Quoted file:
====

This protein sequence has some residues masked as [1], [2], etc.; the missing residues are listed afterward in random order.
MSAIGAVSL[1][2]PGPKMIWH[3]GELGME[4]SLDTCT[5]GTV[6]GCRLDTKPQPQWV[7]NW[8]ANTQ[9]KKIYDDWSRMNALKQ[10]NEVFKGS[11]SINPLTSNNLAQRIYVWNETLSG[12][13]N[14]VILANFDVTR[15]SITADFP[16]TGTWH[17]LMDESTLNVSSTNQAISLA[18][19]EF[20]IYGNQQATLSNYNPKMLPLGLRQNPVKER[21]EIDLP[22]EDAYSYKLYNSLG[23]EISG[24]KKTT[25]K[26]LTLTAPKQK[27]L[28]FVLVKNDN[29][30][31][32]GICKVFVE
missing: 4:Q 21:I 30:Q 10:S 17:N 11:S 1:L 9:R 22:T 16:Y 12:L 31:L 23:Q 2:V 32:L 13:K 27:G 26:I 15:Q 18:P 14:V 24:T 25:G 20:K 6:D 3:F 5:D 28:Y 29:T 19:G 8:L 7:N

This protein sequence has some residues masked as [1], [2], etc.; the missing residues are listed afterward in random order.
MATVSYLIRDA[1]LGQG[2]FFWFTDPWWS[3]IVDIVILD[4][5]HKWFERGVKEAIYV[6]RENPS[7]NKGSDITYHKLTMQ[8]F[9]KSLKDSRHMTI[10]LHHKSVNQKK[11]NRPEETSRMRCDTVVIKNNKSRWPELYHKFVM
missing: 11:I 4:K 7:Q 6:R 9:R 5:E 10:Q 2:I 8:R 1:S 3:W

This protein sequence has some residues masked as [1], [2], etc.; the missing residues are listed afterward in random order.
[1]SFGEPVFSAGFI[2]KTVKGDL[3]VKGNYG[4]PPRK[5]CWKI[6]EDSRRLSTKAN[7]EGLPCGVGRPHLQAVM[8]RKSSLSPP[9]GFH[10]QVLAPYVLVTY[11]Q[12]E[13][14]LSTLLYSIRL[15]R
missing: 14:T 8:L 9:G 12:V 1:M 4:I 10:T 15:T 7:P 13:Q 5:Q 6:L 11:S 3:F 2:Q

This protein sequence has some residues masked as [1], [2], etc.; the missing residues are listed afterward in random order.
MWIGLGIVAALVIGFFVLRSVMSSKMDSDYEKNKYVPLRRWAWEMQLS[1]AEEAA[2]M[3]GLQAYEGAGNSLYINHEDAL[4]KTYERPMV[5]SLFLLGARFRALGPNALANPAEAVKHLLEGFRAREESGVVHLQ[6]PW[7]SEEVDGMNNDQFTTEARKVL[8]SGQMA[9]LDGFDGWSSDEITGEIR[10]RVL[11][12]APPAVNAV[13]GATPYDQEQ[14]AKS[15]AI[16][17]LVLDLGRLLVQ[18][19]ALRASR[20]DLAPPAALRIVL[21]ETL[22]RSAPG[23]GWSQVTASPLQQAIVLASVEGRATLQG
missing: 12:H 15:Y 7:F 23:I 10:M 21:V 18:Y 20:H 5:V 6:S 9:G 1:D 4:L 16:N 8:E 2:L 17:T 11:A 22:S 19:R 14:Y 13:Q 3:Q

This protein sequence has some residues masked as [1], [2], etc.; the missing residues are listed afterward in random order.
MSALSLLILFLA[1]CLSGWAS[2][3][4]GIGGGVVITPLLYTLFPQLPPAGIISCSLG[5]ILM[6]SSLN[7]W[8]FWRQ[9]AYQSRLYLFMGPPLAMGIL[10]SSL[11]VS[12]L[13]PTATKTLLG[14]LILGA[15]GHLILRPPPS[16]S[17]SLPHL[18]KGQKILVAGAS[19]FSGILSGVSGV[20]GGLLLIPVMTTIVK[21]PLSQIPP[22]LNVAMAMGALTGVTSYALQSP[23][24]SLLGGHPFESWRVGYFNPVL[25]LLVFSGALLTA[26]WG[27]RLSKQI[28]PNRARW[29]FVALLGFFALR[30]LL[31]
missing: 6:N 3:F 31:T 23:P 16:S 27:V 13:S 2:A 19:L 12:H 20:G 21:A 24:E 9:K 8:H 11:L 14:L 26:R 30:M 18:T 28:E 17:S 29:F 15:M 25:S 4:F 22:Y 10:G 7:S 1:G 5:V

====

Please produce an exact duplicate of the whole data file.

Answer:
This protein sequence has some residues masked as [1], [2], etc.; the missing residues are listed afterward in random order.
MSAIGAVSL[1][2]PGPKMIWH[3]GELGME[4]SLDTCT[5]GTV[6]GCRLDTKPQPQWV[7]NW[8]ANTQ[9]KKIYDDWSRMNALKQ[10]NEVFKGS[11]SINPLTSNNLAQRIYVWNETLSG[12][13]N[14]VILANFDVTR[15]SITADFP[16]TGTWH[17]LMDESTLNVSSTNQAISLA[18][19]EF[20]IYGNQQATLSNYNPKMLPLGLRQNPVKER[21]EIDLP[22]EDAYSYKLYNSLG[23]EISG[24]KKTT[25]K[26]LTLTAPKQK[27]L[28]FVLVKNDN[29][30][31][32]GICKVFVE
missing: 4:Q 21:I 30:Q 10:S 17:N 11:S 1:L 9:R 22:T 16:Y 12:L 31:L 23:Q 2:V 32:L 13:K 27:G 26:I 15:Q 18:P 14:V 24:T 25:G 20:K 6:D 3:F 5:D 28:Y 29:T 19:G 8:L 7:N

This protein sequence has some residues masked as [1], [2], etc.; the missing residues are listed afterward in random order.
MATVSYLIRDA[1]LGQG[2]FFWFTDPWWS[3]IVDIVILD[4][5]HKWFERGVKEAIYV[6]RENPS[7]NKGSDITYHKLTMQ[8]F[9]KSLKDSRHMTI[10]LHHKSVNQKK[11]NRPEETSRMRCDTVVIKNNKSRWPELYHKFVM
missing: 11:I 4:K 7:Q 6:R 9:R 5:E 10:Q 2:I 8:R 1:S 3:W

This protein sequence has some residues masked as [1], [2], etc.; the missing residues are listed afterward in random order.
[1]SFGEPVFSAGFI[2]KTVKGDL[3]VKGNYG[4]PPRK[5]CWKI[6]EDSRRLSTKAN[7]EGLPCGVGRPHLQAVM[8]RKSSLSPP[9]GFH[10]QVLAPYVLVTY[11]Q[12]E[13][14]LSTLLYSIRL[15]R
missing: 14:T 8:L 9:G 12:V 1:M 4:I 10:T 15:T 7:P 13:Q 5:Q 6:L 11:S 3:F 2:Q

This protein sequence has some residues masked as [1], [2], etc.; the missing residues are listed afterward in random order.
MWIGLGIVAALVIGFFVLRSVMSSKMDSDYEKNKYVPLRRWAWEMQLS[1]AEEAA[2]M[3]GLQAYEGAGNSLYINHEDAL[4]KTYERPMV[5]SLFLLGARFRALGPNALANPAEAVKHLLEGFRAREESGVVHLQ[6]PW[7]SEEVDGMNNDQFTTEARKVL[8]SGQMA[9]LDGFDGWSSDEITGEIR[10]RVL[11][12]APPAVNAV[13]GATPYDQEQ[14]AKS[15]AI[16][17]LVLDLGRLLVQ[18][19]ALRASR[20]DLAPPAALRIVL[21]ETL[22]RSAPG[23]GWSQVTASPLQQAIVLASVEGRATLQG
missing: 12:H 15:Y 7:F 23:I 10:M 21:V 18:Y 20:H 5:V 6:S 9:G 1:D 4:L 16:N 8:E 2:L 17:T 11:A 22:S 19:R 14:Y 13:Q 3:Q

This protein sequence has some residues masked as [1], [2], etc.; the missing residues are listed afterward in random order.
MSALSLLILFLA[1]CLSGWAS[2][3][4]GIGGGVVITPLLYTLFPQLPPAGIISCSLG[5]ILM[6]SSLN[7]W[8]FWRQ[9]AYQSRLYLFMGPPLAMGIL[10]SSL[11]VS[12]L[13]PTATKTLLG[14]LILGA[15]GHLILRPPPS[16]S[17]SLPHL[18]KGQKILVAGAS[19]FSGILSGVSGV[20]GGLLLIPVMTTIVK[21]PLSQIPP[22]LNVAMAMGALTGVTSYALQSP[23][24]SLLGGHPFESWRVGYFNPVL[25]LLVFSGALLTA[26]WG[27]RLSKQI[28]PNRARW[29]FVALLGFFALR[30]LL[31]
missing: 6:N 3:F 31:T 23:P 16:S 27:V 13:S 2:A 19:L 12:H 20:G 21:A 24:E 9:K 8:H 11:L 14:L 26:R 30:M 18:T 28:E 17:S 29:F 15:M 25:S 4:F 22:Y 10:G 7:S 1:G 5:V